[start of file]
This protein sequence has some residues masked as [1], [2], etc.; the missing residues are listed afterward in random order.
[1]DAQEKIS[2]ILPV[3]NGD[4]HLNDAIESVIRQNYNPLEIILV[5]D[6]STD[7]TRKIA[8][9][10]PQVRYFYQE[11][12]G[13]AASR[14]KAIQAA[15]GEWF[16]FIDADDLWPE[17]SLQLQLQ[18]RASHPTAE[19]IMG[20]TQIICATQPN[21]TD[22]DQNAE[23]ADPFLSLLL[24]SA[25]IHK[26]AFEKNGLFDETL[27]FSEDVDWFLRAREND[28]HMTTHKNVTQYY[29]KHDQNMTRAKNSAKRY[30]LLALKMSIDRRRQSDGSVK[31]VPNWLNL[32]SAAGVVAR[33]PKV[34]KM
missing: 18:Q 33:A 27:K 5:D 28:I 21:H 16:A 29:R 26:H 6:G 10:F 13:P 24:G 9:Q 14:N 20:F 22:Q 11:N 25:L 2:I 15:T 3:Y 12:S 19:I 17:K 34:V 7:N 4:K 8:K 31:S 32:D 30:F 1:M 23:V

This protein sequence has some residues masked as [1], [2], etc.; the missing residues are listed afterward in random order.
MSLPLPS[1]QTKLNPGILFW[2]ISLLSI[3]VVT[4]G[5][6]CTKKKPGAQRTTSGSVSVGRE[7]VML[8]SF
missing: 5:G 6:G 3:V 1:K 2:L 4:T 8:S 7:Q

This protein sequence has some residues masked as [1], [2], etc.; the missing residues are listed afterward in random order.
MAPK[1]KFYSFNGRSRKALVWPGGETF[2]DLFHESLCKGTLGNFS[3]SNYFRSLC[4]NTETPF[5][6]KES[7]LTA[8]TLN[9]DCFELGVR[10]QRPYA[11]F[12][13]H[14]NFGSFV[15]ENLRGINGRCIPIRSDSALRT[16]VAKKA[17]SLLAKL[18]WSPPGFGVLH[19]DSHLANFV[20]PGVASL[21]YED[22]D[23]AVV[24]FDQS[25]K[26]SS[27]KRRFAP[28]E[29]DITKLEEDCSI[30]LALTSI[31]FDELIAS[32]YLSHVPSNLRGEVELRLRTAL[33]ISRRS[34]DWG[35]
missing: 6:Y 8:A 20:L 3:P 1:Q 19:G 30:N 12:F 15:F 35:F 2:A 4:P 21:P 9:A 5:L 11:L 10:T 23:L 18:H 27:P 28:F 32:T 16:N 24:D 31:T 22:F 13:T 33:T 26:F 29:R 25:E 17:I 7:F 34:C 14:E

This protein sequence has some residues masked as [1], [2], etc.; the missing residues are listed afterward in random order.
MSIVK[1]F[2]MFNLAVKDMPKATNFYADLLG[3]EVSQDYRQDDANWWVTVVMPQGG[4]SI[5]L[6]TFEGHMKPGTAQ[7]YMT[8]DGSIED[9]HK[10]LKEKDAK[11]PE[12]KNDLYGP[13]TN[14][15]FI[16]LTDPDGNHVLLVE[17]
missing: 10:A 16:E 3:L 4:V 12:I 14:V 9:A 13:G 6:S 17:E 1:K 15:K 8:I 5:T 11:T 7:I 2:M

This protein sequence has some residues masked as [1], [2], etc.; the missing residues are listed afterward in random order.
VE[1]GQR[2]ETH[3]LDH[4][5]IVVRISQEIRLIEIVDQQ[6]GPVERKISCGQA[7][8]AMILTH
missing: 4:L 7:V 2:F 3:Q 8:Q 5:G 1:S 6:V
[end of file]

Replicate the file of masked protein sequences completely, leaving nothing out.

This protein sequence has some residues masked as [1], [2], etc.; the missing residues are listed afterward in random order.
[1]DAQEKIS[2]ILPV[3]NGD[4]HLNDAIESVIRQNYNPLEIILV[5]D[6]STD[7]TRKIA[8][9][10]PQVRYFYQE[11][12]G[13]AASR[14]KAIQAA[15]GEWF[16]FIDADDLWPE[17]SLQLQLQ[18]RASHPTAE[19]IMG[20]TQIICATQPN[21]TD[22]DQNAE[23]ADPFLSLLL[24]SA[25]IHK[26]AFEKNGLFDETL[27]FSEDVDWFLRAREND[28]HMTTHKNVTQYY[29]KHDQNMTRAKNSAKRY[30]LLALKMSIDRRRQSDGSVK[31]VPNWLNL[32]SAAGVVAR[33]PKV[34]KM
missing: 18:Q 33:A 27:K 5:D 28:I 21:H 16:A 29:R 26:H 6:G 10:F 13:P 24:G 9:Q 14:N 20:F 22:Q 11:N 25:L 2:I 15:T 3:Y 12:S 19:I 17:K 34:V 7:N 4:K 8:K 31:S 32:D 30:F 1:M 23:V

This protein sequence has some residues masked as [1], [2], etc.; the missing residues are listed afterward in random order.
MSLPLPS[1]QTKLNPGILFW[2]ISLLSI[3]VVT[4]G[5][6]CTKKKPGAQRTTSGSVSVGRE[7]VML[8]SF
missing: 5:G 6:G 3:V 1:K 2:L 4:T 8:S 7:Q

This protein sequence has some residues masked as [1], [2], etc.; the missing residues are listed afterward in random order.
MAPK[1]KFYSFNGRSRKALVWPGGETF[2]DLFHESLCKGTLGNFS[3]SNYFRSLC[4]NTETPF[5][6]KES[7]LTA[8]TLN[9]DCFELGVR[10]QRPYA[11]F[12][13]H[14]NFGSFV[15]ENLRGINGRCIPIRSDSALRT[16]VAKKA[17]SLLAKL[18]WSPPGFGVLH[19]DSHLANFV[20]PGVASL[21]YED[22]D[23]AVV[24]FDQS[25]K[26]SS[27]KRRFAP[28]E[29]DITKLEEDCSI[30]LALTSI[31]FDELIAS[32]YLSHVPSNLRGEVELRLRTAL[33]ISRRS[34]DWG[35]
missing: 6:Y 8:A 20:L 3:P 1:Q 19:G 30:N 12:F 15:F 35:F 2:A 4:P 21:P 9:A 5:L 11:L 10:T 23:L 18:H 27:P 28:F 32:T 16:N 24:D 31:T 22:F 13:T 33:T 26:F 29:R 25:E 17:I 7:F 34:C 14:E

This protein sequence has some residues masked as [1], [2], etc.; the missing residues are listed afterward in random order.
MSIVK[1]F[2]MFNLAVKDMPKATNFYADLLG[3]EVSQDYRQDDANWWVTVVMPQGG[4]SI[5]L[6]TFEGHMKPGTAQ[7]YMT[8]DGSIED[9]HK[10]LKEKDAK[11]PE[12]KNDLYGP[13]TN[14][15]FI[16]LTDPDGNHVLLVE[17]
missing: 10:A 16:E 3:L 4:V 12:I 14:V 9:A 13:G 6:S 17:E 1:K 15:K 8:I 5:T 11:T 7:I 2:M

This protein sequence has some residues masked as [1], [2], etc.; the missing residues are listed afterward in random order.
VE[1]GQR[2]ETH[3]LDH[4][5]IVVRISQEIRLIEIVDQQ[6]GPVERKISCGQA[7][8]AMILTH
missing: 4:L 7:V 2:F 3:Q 8:Q 5:G 1:S 6:V